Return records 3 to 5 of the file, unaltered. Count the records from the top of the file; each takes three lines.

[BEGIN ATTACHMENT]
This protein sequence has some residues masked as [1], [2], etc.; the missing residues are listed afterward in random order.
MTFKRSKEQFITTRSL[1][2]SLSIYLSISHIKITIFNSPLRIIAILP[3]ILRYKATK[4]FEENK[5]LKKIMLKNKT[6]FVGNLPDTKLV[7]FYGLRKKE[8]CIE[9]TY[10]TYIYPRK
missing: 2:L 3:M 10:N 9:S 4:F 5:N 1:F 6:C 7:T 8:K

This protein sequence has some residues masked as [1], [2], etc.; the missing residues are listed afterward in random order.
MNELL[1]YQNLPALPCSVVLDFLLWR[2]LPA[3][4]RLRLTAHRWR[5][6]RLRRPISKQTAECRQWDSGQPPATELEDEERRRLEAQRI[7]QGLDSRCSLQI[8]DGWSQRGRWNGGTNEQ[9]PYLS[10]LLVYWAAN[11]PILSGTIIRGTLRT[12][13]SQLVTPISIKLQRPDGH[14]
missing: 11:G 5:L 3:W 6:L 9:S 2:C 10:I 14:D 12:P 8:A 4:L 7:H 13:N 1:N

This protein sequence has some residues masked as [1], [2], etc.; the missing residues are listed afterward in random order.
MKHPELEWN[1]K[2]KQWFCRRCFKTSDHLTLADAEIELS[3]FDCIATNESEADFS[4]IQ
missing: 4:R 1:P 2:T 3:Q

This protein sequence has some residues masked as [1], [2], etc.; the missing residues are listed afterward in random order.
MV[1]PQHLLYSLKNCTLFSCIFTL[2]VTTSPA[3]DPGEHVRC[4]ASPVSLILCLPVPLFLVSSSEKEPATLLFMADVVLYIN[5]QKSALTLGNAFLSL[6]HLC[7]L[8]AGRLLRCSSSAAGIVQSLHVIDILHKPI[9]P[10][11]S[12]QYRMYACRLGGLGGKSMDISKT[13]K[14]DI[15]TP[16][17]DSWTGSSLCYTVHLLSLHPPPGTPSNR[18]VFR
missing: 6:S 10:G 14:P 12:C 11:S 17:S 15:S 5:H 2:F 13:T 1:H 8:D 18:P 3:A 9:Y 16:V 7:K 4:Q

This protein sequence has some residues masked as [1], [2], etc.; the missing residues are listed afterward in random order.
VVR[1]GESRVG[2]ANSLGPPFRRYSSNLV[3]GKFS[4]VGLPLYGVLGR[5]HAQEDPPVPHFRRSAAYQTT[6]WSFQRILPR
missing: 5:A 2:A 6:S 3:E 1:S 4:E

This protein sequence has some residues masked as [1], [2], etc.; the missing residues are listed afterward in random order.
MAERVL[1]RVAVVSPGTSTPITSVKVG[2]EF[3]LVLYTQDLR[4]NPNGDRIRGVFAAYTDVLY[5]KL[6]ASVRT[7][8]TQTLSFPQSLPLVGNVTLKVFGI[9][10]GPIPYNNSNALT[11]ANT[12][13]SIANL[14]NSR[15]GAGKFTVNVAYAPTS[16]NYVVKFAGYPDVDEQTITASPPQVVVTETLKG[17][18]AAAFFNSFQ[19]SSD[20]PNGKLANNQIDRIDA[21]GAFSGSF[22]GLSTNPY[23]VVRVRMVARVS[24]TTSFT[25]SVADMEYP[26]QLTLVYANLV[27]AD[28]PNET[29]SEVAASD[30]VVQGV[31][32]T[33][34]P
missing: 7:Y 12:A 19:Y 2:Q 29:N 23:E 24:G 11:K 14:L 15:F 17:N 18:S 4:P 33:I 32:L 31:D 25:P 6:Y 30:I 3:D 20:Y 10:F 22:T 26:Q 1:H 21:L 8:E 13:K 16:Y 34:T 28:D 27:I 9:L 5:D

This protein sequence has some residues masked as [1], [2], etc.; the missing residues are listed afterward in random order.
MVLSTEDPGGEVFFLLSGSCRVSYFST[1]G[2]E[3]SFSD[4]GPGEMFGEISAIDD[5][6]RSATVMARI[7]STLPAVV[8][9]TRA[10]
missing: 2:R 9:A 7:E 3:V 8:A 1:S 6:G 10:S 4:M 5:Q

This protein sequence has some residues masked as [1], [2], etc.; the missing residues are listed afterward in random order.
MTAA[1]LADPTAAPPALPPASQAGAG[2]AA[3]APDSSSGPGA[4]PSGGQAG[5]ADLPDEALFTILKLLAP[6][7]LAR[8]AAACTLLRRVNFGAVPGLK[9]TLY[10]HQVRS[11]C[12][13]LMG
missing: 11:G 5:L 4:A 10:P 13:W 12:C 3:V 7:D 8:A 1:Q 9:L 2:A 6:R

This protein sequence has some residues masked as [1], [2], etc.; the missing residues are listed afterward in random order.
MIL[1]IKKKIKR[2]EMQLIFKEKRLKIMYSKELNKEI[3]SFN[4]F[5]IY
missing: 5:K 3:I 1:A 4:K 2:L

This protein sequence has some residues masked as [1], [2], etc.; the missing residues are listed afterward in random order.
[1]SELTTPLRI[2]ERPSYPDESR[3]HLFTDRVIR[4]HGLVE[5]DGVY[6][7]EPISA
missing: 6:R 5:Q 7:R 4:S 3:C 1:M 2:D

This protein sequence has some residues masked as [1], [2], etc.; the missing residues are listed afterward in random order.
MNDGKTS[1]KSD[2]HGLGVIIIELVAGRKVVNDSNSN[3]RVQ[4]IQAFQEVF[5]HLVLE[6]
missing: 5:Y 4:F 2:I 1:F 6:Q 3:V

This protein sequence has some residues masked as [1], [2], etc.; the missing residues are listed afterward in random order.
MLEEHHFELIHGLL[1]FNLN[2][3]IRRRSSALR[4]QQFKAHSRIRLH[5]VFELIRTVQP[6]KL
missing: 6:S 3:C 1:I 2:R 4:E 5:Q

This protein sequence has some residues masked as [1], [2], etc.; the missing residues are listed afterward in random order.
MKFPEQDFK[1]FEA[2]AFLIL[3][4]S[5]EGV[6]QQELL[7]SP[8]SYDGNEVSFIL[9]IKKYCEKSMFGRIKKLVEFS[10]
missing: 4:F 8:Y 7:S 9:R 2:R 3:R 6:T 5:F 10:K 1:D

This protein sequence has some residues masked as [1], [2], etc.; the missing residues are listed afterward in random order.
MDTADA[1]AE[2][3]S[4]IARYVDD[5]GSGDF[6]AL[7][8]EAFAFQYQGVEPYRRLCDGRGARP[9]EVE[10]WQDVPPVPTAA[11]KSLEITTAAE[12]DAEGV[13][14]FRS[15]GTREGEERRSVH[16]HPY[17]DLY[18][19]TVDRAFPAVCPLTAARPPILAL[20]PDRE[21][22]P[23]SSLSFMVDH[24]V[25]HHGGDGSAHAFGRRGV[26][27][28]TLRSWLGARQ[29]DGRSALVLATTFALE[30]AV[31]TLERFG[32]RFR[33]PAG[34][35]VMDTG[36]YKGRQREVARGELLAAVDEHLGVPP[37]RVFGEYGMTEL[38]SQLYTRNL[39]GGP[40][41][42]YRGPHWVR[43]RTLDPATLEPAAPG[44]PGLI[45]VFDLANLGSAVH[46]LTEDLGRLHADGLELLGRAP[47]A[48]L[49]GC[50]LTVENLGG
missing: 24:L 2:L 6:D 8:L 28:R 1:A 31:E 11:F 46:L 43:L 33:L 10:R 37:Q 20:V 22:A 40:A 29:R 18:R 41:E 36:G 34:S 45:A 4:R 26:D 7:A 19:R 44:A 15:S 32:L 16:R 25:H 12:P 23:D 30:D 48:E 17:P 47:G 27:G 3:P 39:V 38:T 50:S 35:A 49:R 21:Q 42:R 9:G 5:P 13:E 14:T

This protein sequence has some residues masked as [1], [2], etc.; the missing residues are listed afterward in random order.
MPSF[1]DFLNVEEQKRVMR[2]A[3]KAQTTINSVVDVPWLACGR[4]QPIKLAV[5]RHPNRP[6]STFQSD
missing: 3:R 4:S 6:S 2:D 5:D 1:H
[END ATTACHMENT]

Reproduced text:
This protein sequence has some residues masked as [1], [2], etc.; the missing residues are listed afterward in random order.
MKHPELEWN[1]K[2]KQWFCRRCFKTSDHLTLADAEIELS[3]FDCIATNESEADFS[4]IQ
missing: 4:R 1:P 2:T 3:Q

This protein sequence has some residues masked as [1], [2], etc.; the missing residues are listed afterward in random order.
MV[1]PQHLLYSLKNCTLFSCIFTL[2]VTTSPA[3]DPGEHVRC[4]ASPVSLILCLPVPLFLVSSSEKEPATLLFMADVVLYIN[5]QKSALTLGNAFLSL[6]HLC[7]L[8]AGRLLRCSSSAAGIVQSLHVIDILHKPI[9]P[10][11]S[12]QYRMYACRLGGLGGKSMDISKT[13]K[14]DI[15]TP[16][17]DSWTGSSLCYTVHLLSLHPPPGTPSNR[18]VFR
missing: 6:S 10:G 14:P 12:C 11:S 17:S 15:S 5:H 2:F 13:T 1:H 8:D 18:P 3:A 9:Y 16:V 7:K 4:Q

This protein sequence has some residues masked as [1], [2], etc.; the missing residues are listed afterward in random order.
VVR[1]GESRVG[2]ANSLGPPFRRYSSNLV[3]GKFS[4]VGLPLYGVLGR[5]HAQEDPPVPHFRRSAAYQTT[6]WSFQRILPR
missing: 5:A 2:A 6:S 3:E 1:S 4:E